Sean McVay was hired by the Los Angeles Rams at age 30 (which means he’s younger than lots of people in this world), making him the youngest head coaching hire in NFL history.
“It rubs me the wrong way, because, I know Tomlin got the job when he was 34-years old, but by and large, you see these opportunities, you know there is no way in hell an African-American is going to get an opportunity like this, it’s just something that doesn’t really, really happen very often.
And a lot of white guys ain’t getting an opportunity like this, so it just reeks of who you know, who you are comfortable with, how you were able to ingratiate yourself with them, as opposed to your legit qualifications. I gotta question about that, particularly when you are asking a head coach to be a leader of men, and some would argue whether a 30-year old is man enough at that particular junction, just based on birth certificate alone, and whether they are qualified to be leaders of men …”
So much about this take is laughably bad. I am a proponent of the Rooney Rule. I recognize that historically teams were bad at minority hirings, and the rule was instituted for a reason. And that reason is why this opinion on young coaches and “earning it” and opportunities is so misguided.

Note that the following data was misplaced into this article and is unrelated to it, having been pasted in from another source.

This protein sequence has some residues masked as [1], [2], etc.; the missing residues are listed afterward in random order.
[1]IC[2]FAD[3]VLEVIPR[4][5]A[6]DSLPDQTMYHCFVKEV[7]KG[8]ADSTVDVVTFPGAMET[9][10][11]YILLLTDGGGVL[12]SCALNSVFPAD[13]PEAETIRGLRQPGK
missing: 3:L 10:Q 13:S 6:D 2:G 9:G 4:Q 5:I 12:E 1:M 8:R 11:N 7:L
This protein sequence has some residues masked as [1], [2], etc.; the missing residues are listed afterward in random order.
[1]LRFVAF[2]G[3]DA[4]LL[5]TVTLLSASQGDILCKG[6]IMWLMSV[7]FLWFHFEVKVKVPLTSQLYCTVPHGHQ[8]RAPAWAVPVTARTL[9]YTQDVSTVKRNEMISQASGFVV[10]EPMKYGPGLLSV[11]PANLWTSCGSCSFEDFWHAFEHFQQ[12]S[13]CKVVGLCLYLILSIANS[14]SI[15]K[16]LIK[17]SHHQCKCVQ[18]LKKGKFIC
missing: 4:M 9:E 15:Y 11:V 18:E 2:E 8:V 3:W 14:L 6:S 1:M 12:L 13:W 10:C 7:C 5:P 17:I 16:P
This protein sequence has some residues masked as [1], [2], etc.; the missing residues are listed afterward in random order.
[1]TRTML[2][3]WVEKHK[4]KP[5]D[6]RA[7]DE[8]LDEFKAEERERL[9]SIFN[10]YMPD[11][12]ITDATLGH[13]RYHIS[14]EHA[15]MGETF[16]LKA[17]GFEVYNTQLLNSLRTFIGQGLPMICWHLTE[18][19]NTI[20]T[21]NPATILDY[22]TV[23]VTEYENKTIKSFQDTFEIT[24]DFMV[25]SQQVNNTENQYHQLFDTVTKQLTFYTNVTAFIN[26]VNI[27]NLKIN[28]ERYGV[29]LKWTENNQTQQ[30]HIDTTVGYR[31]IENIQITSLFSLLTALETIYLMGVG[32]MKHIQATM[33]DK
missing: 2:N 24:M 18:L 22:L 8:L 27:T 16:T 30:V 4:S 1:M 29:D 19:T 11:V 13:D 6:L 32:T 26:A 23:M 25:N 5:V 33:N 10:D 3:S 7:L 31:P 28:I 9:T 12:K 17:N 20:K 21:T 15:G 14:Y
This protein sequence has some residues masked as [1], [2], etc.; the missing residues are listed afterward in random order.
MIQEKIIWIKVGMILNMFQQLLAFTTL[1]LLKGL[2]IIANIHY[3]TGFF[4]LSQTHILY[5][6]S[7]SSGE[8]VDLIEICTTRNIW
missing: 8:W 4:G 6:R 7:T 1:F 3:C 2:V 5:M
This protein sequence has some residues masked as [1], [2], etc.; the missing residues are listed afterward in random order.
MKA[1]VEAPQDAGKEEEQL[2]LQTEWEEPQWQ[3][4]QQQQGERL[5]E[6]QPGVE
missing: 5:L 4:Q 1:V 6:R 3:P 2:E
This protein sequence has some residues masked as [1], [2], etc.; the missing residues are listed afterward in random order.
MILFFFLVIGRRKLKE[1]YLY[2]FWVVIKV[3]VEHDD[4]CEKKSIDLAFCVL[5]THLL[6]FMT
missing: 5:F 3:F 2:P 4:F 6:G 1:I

The NFL is a fairly closed system in the coaching ranks. It’s often who you know. I mean, look at the recently fired coaches. Guys like Mike McCoy and Gus Bradley have no problem immediately moving on to coordinating jobs. When I looked at a three-year period from 2010-2012, Mike Singletary was the only coach who was fired and was not working on a NFL staff a year ago. Once you are in the coordinator/head coaching club, you are usually in, and it’s more like moving to different locales within the same industry.
And historically, one of the barriers for minority hiring was getting into that club, moving from position group to coordinator. A philosophy that one “earned” it by working for so long as a coordinator, then, inured in favor of the status quo. A philosophy that one should stick to older guys, re-tread hires and long-time coordinators who paid their dues, then, would tend to lead to less minority opportunities, not more.
Or consider this: since the Rooney Rule was established, there have been six coaches hired before their 36th birthday: McVay, Lane Kiffin, Raheem Morris, Josh McDaniels, Mike Tomlin, and Eric Mangini.
That’s two out of six minority hires, among the youngest opportunities given. You better believe that is a much higher rate than for coaching hires overall. Coaching hires are cyclical, offense versus defense, experience or not, and this year has mainly gone to guys who have never been a head coach before, and three of them (Anthony Lynn, Vance Joseph, and McVay) were a coordinator for three years or less. That philosophy, contrary to what Stephen A. Smith would have you believe, is a positive for more diversity in hiring.